Changes to London’s roads are notoriously difficult. In recent times we have had the Low Traffic Neighbourhoods and the fierce debate that arose during covid-19. Part of the problem can be found in the history of London and the way that the city has been developed over centuries.
Experts describe London as a polycentric city. A place with many core districts and no clear hierarchy among them. Another popular description of London is a collection of villages. Each with its own identity.
In the book ‘Great Planning Disasters’ by the government advisor and geography expert, Professor Peter Hall, he describes how engineers and planners have been ‘grappling with the problems of London traffic since the start of the automotive era’. There was a Royal Commission on London Traffic as early as 1905. Their report is contained in ‘eight bulky volumes’.
In his descriptions of the political machinations between London Boroughs, the old Greater London Council and the Government in the form of the Department of Transport we learn that the road network today was shaped by public opinion.
Briefly, the M25 went ahead, parts of the North Circular Road proceeded to be dual carriageways and several lanes wide but – significantly – south of the river Thames plans for expansion and widening roads were ‘deleted’ around 1973 following a Labour victory at the GLC local election. This was after years of preparation and technical works. The voters of south east London wouldn’t have it and their parliamentary seats counted towards the formation of the next Government. In the 1970s there were a few changes of Government with general elections in 1970, 1974 (two) & 1979.
The plans for altering the road network in Catford are not new. There have been high level and some low level discussions for at least twenty years. A major scheme did not receive Government funding at the turn of the century. A letter from the Highways Agency following a Parliamentary Question from the conservative opposition in the form of Mr. Bernard Jenkin, MP, dated 28 July 2000 confirms that A205 Catford Town Centre Improvement scheme was cancelled.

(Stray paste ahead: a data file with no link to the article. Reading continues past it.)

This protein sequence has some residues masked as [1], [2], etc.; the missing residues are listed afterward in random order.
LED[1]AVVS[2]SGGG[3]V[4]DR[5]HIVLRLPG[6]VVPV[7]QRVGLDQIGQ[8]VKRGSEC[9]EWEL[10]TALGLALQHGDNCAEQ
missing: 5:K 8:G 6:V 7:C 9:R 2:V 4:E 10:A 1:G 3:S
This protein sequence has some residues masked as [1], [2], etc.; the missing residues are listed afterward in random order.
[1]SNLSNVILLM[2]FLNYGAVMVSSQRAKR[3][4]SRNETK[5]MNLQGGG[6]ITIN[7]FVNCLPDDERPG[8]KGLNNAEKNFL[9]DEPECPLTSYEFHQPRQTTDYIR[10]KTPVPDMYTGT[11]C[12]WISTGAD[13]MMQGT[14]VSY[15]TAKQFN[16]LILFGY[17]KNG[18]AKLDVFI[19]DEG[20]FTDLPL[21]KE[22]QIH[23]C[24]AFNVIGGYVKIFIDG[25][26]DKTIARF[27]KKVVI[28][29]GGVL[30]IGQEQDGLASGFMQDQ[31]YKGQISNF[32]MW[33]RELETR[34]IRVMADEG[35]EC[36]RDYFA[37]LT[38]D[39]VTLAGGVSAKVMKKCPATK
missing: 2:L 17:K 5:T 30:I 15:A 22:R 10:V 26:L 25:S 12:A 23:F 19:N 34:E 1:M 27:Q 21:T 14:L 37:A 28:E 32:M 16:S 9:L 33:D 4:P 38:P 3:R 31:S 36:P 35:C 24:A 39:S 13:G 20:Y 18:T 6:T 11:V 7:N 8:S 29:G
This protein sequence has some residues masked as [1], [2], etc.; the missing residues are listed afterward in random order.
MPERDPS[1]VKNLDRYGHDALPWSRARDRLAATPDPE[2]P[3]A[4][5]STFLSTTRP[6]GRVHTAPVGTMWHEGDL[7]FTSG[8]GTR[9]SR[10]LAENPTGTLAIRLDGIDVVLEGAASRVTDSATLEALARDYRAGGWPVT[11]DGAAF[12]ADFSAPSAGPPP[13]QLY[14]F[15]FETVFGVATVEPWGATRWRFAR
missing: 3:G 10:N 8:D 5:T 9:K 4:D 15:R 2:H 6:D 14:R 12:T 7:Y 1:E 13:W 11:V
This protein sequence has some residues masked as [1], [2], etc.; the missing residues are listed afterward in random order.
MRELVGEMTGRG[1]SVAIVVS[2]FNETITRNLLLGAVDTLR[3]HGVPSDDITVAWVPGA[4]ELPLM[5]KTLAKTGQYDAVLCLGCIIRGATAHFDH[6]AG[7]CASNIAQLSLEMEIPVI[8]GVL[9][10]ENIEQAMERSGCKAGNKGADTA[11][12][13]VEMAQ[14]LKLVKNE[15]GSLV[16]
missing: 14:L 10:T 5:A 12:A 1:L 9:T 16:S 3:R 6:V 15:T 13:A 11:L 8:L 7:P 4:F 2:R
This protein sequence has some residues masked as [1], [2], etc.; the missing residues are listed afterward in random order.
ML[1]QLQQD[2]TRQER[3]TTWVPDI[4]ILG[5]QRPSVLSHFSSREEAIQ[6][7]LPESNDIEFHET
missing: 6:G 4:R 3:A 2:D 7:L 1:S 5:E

Against this historic backdrop, Transport for London have launched a public consultation on their plans to ‘help the council create a greener town centre and ensure Catford is an enjoyable place for people to live, work and visit’.
The boundaries of consultation – and the limits of the road changes – is very interesting. In the schematic map below, TfL exclude any changes to the main south circular road where it narrows to two lanes, one lane in either direction under the Catford railway bridge, it excludes the problematic junctions at Halfords – not shown – and on the other side of the road at Ravensbourne Park – this particular junction is the route for all traffic to Catford Bridge Station, the 635 flats of Barratt’s ‘Catford Green’ development and the old road to Brockley.
This pinch point is arguably the biggest reason for traffic jams in Catford and Lewisham Council has plans for redevelopment here too. Why arbitrarily exclude this?
TfL say: “Unfortunately, we don’t have a map specifically for traffic movements.”
This is startling news given the relationship between the A2, A21 and the A205 in the area, however, the TfL traffic engineers have explained the proposed turning movements like this:
Plassy Road will be two-way operation as will Rushey Green and Brownhill Road
Traffic from Brownhill Rd wishing to go to Bromley would turn left onto Plassy Road and then turn left at Plassy Rd/ Rushey Green junction.
Traffic from Brownhill Rd wishing to go to Lewisham and central London would turn right at the Brownhill Road junction with Rushey Green.
Traffic travelling between London and Bromley would use Rushey Green.
Surprisingly, the images used to publicise the consultation do not bear any relationship with Lewisham Council’s own plans for Catford Town Centre and redeveloping the land
The blocks shown are all relatively low rise along Rushey Green and there are no tall towers. However, in recent planning documents released, the Plassy Road Island site could see soaring towers of 20 storeys. This omission must be corrected before any further plans start as these buildings will generate significant traffic congestion.
The claims for ‘greening’ the Catford Town Centre are rather undermined when shifting the roads will mean losing some of an historic cricket pitch. This was known as the Private Banks Sports Ground and has hosted first class cricket. It is now owned by the private school St Dunstan’s College and called the Jubilee Ground. There is no additional parkland or space proposed to compensate for this bold land grab.
Given that over £50 million of public money is to be spent on this attempt to change one of London’s arterial routes, surely we could expect a better consultation on a more credible plan?
TfL say that they will accept email comments to firstname.lastname@example.org until midnight 5th June 2023.
Picture credit Archoptical for aerial view of Catford.